View Full Version : Mooney Rivlin Constants for Polyurethane
13th Dec '10, 18:28
I am trying to find a good source for elastomer material properties. I am particularly looking for Mooney Rivlin constants for some polyurethanes. Anyone doing analysis of polymers out there?
13th Dec '10, 21:29
I don't know if they have the constants for your material but www.polymerfem.com (http://www.polymerfem.com) is pretty active and has a lot of good info on it.
14th Dec '10, 13:21
Thanks for the link. I have been there before and didn't even think of checking it out.
14th Dec '10, 17:41
I have done a bit of this kind of analysis recently, with fluoro-elastomers. I presume you are doing FEA. The data you need is not easy to come by, as it is necessary to perform a number of separate mechanical tests to identify the constants accurately, and the material providers appear unwilling or unable to do them themselves!
There are some numbers available in this presentation: http://www.midwest-ansys-ug.com/051805_ ... erials.pdf (http://www.midwest-ansys-ug.com/051805_presentations/ANSYS%20Users%20Group_Hyperelastic%20Materials.pdf ), but, as the authors say, you should use them with great care as they are not generally applicable to all elastomers. They might be enough to get you started though.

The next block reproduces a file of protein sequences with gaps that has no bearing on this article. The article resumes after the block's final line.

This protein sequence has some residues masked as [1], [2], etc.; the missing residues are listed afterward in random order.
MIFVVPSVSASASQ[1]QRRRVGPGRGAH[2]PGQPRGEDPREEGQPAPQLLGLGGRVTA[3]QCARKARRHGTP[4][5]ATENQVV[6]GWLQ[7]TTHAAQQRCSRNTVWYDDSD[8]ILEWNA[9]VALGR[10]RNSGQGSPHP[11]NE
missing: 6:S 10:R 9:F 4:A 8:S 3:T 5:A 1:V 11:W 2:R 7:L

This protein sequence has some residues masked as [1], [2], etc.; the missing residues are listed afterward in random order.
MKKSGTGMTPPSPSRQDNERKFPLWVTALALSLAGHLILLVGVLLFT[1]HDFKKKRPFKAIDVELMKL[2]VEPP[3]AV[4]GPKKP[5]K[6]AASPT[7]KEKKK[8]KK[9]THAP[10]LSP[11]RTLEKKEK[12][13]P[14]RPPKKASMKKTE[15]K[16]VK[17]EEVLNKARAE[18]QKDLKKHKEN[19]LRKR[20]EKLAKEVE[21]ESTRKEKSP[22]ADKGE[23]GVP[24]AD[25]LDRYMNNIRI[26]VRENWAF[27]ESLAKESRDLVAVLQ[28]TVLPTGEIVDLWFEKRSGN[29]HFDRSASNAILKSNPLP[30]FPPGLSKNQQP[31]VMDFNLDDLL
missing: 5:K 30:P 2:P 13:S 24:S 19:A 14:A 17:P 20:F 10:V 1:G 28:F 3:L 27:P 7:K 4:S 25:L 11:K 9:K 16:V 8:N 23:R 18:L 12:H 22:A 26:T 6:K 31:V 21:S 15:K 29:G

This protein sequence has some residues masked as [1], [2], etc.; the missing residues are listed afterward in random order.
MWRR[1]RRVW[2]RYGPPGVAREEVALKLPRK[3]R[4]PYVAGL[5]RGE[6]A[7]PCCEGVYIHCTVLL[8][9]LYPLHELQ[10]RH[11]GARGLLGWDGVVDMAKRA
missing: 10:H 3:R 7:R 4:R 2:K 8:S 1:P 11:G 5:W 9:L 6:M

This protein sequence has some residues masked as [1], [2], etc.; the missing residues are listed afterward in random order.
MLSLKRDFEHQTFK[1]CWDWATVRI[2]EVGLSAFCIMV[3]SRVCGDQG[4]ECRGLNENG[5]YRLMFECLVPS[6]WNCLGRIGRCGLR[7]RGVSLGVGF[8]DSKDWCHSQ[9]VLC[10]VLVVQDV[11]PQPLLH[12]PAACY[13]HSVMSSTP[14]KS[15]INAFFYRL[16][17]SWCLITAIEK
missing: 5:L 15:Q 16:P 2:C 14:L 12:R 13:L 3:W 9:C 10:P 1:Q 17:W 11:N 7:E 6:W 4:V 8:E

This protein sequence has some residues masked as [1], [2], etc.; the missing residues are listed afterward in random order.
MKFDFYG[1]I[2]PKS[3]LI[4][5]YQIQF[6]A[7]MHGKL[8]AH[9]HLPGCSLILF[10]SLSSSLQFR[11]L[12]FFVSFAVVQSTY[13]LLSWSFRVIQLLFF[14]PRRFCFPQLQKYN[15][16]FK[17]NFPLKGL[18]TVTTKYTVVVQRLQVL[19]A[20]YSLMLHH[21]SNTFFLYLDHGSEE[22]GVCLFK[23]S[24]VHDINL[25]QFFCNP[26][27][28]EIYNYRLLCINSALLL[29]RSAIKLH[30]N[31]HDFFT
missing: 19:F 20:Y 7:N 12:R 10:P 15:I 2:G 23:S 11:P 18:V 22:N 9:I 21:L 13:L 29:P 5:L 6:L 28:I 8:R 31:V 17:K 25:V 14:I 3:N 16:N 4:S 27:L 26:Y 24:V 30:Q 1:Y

14th Dec '10, 18:03
This is a good document. Thanks. Yes, I am modelling a structure in FEA. I ended up using some constants from another similar material that we had used on another project. I am only trying to model the behaviour at this stage so it is sufficient for my purposes. If the project gets the go-ahead, we will probably have to get test data.
My FEA package supports Mooney-Rivlin and Neo-Hookean models but these are only as good as the data you input.....and the assumptions you make in the rest of the model of course!
15th Mar '13, 22:21
I know it's too late for that but I'm currently involved in simulation of polyurethane reinforced model, I used c1=0.7 and c10=1.1 , the following equation is relating both constants to elastic modulus ; E=6(c10+c1) ; if you have E you can presume that c1=1/4 c10 roughly .
If you reached better solutions so far please share :D
Powered by vBulletin® Version 4.2.2 Copyright © 2014 vBulletin Solutions, Inc. All rights reserved.